Some of the world???s most ancient Christian communities are found in the Arab world. Sadly, however, religious persecution has forced many Christians to flee the West Asia and seek refuge in Europe and America. In recent years, the numbers of people leaving their homeland has increased exponentially particularly in Syria and Iraq. In their host countries as well as more generally, it is often forgotten that the Eastern churches are very different from their European counterparts. Some years ago when I first arrived in Syria I went to the shrine of Sayyidah Zainab, the Prophet’s grand-daughter and the daughter of Imam Hussain, which is in the suburbs of Damascus. At night, on the way back to the old city, I couldn’t find the right bus until a tall gaunt man asked if he could help. I asked him to tell me which minibuses went to Souq al-Hamidiyyah, one of the oldest markets in the old city. He told me where to wait and then said he would stay with me until the right bus came. He spoke broken English and I replied in broken Arabic having just begun my classes at the university there. It transpired that he was a Christian refugee from Mosul where he had been a basketball coach. He said that he had come to pray at the shrine of Sayyidah Zainab since she too was forcibly brought to Damascus, albeit as a prisoner and not as a refugee not that there is much difference between the two. He was on his way to London while his wife, whom he had not heard from for two weeks, was also headed to London but via Helsinki.Today there has been another exodus from Mosul as well as many other Christian communities in other parts of Iraq as well as Syria. Most recently this has been because of a frightening announcement by ISIS that Iraqi Christians need to either pay jizya, protection money to the tune of nearly $400 per month per person or convert. If neither option is taken then offenders will be killed. To identify them, ISIS foot soldiers have gone around painting the letter ‘No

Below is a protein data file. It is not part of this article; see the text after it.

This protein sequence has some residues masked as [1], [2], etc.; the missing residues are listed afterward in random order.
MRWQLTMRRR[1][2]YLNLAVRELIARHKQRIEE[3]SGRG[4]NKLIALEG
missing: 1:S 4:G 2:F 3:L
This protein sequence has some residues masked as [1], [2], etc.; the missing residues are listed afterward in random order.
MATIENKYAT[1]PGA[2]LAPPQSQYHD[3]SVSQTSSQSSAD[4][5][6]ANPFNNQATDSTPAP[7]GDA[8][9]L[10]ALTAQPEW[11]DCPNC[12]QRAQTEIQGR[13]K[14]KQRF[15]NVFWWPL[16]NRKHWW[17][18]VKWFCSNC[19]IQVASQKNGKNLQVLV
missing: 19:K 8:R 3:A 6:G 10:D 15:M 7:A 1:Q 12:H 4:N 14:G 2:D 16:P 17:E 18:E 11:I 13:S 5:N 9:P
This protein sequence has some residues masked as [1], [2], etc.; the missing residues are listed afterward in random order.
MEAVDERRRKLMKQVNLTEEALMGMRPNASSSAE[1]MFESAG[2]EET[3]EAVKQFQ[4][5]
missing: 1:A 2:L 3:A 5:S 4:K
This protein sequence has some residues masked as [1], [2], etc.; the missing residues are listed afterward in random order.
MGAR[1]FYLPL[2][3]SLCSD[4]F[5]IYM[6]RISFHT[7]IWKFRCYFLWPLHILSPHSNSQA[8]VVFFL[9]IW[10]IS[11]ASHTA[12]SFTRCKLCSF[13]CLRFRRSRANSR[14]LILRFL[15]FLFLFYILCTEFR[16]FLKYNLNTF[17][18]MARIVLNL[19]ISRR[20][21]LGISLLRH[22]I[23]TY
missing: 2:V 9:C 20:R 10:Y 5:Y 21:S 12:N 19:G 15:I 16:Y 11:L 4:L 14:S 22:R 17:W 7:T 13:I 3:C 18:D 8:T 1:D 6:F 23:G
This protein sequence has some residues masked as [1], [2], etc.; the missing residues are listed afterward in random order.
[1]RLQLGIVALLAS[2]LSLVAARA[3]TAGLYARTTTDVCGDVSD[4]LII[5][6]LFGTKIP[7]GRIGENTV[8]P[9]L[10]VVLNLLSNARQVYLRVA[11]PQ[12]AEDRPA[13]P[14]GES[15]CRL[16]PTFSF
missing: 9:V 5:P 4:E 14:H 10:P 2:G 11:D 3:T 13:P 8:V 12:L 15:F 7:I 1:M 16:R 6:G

Welcome! Log into your account
Recover your password
A password will be e-mailed to you.